For example:
Did you know this plant was used to make paper? (Tetrapanax papyriferus)
Did you know this is the Camellia used to make tea? (Camellia sinensis)
Did you know this plant is the world’s largest herb? (Banana)
Secret Number Five...Solutions
I have mentioned solutions retailing in previous articles, but it is worth recapping here that by providing solutions we can grow the average sale and word of mouth marketing. A display that provides a solution is a great way of growing sales. The key is to position two products together to provide the solution. It may be an opportunity to multi sell plants. For example a ground cover display with signage that indicates that if you plants six plants per square yard or metre then you could cover that ugly piece of ground in two years and save time in the garden.
Secret Number Six...Humour

Put a smile on the customers face with humour. If the consumer leave your business happier than when they came in you have achieved a great deal in their lives and they are more likely to come back to your garden centre. Have at least one display in your garden centre that provides a smile. The humour can come through the way you have built the display or the signage you use. Give your team permission to build some humour into a display.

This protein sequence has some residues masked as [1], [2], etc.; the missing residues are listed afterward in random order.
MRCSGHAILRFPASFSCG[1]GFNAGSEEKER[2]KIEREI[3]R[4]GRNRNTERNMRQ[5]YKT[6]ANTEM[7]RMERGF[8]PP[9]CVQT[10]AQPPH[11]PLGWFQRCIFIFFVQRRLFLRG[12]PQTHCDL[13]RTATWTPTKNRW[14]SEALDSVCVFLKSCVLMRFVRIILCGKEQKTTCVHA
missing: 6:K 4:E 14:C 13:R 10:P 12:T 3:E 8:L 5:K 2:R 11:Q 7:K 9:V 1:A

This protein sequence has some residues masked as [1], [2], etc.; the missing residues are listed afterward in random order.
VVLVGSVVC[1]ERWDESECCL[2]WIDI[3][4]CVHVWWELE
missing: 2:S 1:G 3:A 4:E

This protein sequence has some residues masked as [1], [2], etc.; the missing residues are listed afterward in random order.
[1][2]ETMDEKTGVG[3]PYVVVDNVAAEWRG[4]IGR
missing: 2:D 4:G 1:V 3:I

Secret Number Seven...Be Colourful
We are in the colour industry, people buy plants to cheer themselves up and they will buy colour. Create simple, but effective colour displays. This may mean painting the bench to match or complement the display or using colour drapes. Build colour in and you will catch the consumers eye.

johnstanley11John Stanley is WA Entrepreneur of the Year 2009 and his business JSA is WA Small Business Champion – Education 2009.  He is an acclaimed conference speaker, retail consultant and author.  For more information on how he can help your business grow, visit his resource-site or email This e-mail address is being protected from spambots. You need JavaScript enabled to view it